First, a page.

Most constitutional law professors will admit that the Commerce Clause — which gives Congress the power to regulate interstate commerce — isn’t exactly the sexiest part of their syllabus.

That dry subject matter has been spiced up this year by the legal fight over the Patient Protection and Affordable Care Act, which implicates a host of interesting constitutional issues including the Commerce Clause, states’ rights and the government’s authority to tax and spend. The U.S. Supreme Court is hearing oral arguments about the reforms this week.

“I think that just about everyone who teaches constitutional law is using the health care law when they get to the Commerce Clause,” said David Orentlicher, a professor at Indiana University Robert H. McKinney School of Law. “I’m betting that a lot of constitutional law professors will be having their students follow the arguments.”

Professors who teach health care law have also made the reforms’ legality a cornerstone of their curricula. Law students have even gotten directly involved by submitting amicus briefs. (Law professors have been far more involved on the amicus front, with groups representing constitutional law, health care law and tax law professors submitting briefs. In all, the case has spurred a record amicus 136 briefs.)

Washington and Lee University School of Law’s Black Lung Clinic submitted a brief in support of the Affordable Care Act. The clinic argued that if the Court strikes down the health care reforms in their entirety, 704 coal miners and their spouses might lose their benefits under the Black Lung Benefits Act, amended by the reform bill.

Two 3Ls wrote the brief — Parker Kasmer and Chris Miller.

“On the one hand, you have the academic exercise of crafting a legal argument from a complex area of law,” Kasmer said. “And then there’s the practical experience of writing a brief and submitting it to the Court in arguably one of the most significant cases of our generation.”

Similarly, Emory University School of Law’s Barton Child Law and Policy Center filed an amicus brief on behalf of eight child advocacy organizations, arguing that striking down the law would reduce children’s access to affordable health care, particularly those in foster care and suffering serious illnesses.

Five Emory students worked on the brief through a clinic headed by professor Barbara Bennett Woodhouse.

“Cases may come before the Supreme Court that are not obviously about children, but nevertheless have an impact on children’s lives,” Woodhouse said. “Our students scouted the cases looking for one that was flying below the radar screen of child advocacy watchers.”

The health care reforms and ensuing court challenges have hardly flown below the radar at law schools with health law programs, including Saint Louis University School of Law. Between one-quarter and one-third of the students there specialize in health law, said professor Sidney Watson.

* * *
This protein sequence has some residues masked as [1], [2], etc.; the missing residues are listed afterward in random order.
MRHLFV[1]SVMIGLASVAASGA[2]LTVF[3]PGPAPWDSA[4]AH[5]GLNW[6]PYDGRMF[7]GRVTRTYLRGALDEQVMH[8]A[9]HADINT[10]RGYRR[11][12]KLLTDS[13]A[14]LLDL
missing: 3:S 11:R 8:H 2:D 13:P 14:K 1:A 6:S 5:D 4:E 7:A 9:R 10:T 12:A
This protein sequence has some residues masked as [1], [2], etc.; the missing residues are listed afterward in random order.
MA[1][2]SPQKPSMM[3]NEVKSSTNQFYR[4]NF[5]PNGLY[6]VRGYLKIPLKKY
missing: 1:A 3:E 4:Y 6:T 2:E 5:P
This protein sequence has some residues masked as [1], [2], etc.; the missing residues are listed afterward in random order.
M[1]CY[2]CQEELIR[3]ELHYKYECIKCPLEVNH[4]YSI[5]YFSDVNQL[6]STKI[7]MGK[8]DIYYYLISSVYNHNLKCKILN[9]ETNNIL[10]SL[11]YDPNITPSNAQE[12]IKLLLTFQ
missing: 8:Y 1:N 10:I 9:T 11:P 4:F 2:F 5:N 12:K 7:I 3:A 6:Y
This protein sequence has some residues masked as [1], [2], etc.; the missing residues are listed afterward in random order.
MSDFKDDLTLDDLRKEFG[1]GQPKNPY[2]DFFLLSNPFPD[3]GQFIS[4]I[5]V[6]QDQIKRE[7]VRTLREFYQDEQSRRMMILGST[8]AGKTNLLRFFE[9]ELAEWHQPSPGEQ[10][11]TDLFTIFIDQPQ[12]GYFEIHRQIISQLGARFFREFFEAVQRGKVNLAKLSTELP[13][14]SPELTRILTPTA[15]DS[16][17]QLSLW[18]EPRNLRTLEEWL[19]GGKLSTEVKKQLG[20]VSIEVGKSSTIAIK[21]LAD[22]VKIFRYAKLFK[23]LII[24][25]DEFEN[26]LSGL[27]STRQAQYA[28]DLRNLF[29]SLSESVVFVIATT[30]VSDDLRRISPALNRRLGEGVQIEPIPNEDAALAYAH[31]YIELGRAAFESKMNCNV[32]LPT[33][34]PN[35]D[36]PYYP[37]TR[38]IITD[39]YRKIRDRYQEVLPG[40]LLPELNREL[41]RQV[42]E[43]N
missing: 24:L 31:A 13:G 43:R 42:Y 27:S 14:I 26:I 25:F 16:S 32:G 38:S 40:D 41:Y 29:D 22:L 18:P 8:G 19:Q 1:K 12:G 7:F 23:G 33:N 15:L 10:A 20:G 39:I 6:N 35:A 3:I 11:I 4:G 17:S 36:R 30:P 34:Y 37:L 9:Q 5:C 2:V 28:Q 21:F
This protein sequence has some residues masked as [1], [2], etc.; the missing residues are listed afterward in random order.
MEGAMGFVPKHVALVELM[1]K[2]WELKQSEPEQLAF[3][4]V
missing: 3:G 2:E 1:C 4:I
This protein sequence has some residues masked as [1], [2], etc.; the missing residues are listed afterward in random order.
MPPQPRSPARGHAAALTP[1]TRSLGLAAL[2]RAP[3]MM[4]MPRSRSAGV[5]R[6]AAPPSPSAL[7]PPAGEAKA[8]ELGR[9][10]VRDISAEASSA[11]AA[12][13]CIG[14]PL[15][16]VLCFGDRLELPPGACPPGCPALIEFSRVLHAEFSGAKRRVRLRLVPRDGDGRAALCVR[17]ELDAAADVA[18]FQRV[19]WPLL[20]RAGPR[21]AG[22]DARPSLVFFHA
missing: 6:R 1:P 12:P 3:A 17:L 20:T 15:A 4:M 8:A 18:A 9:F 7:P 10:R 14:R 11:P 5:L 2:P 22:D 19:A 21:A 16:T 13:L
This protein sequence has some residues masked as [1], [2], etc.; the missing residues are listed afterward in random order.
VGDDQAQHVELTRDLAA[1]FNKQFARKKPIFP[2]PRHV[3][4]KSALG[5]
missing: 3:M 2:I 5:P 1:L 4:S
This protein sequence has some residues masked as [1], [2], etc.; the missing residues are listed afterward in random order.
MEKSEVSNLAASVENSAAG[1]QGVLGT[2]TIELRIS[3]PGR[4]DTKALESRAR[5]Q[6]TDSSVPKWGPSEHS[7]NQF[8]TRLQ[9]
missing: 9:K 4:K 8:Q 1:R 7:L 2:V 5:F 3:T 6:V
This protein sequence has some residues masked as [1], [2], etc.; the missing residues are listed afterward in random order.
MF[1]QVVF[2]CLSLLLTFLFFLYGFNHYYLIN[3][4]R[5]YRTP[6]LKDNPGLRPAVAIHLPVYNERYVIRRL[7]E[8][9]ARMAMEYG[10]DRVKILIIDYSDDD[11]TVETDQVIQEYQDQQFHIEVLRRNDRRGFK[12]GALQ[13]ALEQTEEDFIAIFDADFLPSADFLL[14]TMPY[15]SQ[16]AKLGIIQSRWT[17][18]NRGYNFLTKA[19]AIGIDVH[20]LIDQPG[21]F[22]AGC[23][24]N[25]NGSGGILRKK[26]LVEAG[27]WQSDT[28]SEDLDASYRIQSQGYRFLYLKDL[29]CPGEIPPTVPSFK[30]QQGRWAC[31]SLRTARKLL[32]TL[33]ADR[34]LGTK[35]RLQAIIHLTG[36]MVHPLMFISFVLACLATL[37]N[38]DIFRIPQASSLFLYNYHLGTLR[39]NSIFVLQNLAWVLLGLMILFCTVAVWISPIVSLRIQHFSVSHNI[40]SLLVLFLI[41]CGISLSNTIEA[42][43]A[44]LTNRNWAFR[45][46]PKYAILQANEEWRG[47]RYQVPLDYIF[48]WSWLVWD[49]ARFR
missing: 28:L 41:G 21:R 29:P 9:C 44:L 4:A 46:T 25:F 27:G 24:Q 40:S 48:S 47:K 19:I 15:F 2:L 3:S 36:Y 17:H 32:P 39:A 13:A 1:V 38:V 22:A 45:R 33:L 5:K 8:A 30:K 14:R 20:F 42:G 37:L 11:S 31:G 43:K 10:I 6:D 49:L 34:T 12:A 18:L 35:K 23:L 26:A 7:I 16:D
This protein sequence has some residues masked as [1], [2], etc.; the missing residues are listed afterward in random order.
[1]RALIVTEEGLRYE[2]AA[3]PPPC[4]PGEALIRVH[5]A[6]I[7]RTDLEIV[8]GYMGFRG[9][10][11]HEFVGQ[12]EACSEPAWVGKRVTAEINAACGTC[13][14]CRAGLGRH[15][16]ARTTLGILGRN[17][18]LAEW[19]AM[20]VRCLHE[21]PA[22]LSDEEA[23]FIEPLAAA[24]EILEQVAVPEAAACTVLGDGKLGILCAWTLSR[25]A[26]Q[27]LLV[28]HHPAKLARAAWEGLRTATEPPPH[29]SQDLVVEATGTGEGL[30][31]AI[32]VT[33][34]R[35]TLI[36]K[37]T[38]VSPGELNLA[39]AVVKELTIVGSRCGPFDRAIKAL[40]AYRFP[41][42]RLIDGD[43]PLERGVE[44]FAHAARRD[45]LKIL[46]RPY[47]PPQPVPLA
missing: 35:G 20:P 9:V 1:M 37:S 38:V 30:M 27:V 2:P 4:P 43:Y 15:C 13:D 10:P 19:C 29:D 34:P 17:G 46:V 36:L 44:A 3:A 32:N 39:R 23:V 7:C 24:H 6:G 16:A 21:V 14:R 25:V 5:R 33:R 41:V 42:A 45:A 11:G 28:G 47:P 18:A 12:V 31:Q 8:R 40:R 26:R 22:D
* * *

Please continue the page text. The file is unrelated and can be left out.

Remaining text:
“Our students are always pretty engaged in this issue,” she said. “They’ll be reading the transcripts and following the case every day. We’ve had a lot of discussions about the importance of the case as constitutional law doctrine and as health care policy.”

The school offered a course on health care reform as the bill moved through Congress, and has continued to highlight the issue through symposiums and visits by state officials overseeing Medicaid and insurance programs.

“We’ve been reading the circuit court cases, watching videos and having discussions about the arguments,” Watson said. “This is an opportunity for the students to see the case develop.”

Last fall, Orentlicher used the health care reforms as the framework for a seminar and research project. Students examined what the legislation does; how it compares to health care systems in other countries; the related constitutional questions; and its effect on Medicare and Medicaid.

Robert Percival, a professor at University of Maryland Francis King Carey School of Law, is using the reforms as the theme of his constitutional law course this semester. Each year, he chooses an overall theme to provide students with a “real world” case study, he said.

“That’s what’s great about it — it raises so many different issues that you study in constitutional law,” Percival said. “This was a complete gift. I think the students have responded quite enthusiastically.”

In addition to reading the district court and appellate rulings and examining the underlying doctrine, Percival’s students have role-played the part of advocates and defenders of the legislation. “The notion that this is an open question and there’s no clear answer, and that different doctrine cuts different ways, fascinates them,” he said.

Percival has challenged his students to predict how each of the justices will rule. (An early classroom poll showed that two-quarters of them think the law will stand.) The student with the most accurate prediction will win two tickets to a Washington Nationals game.

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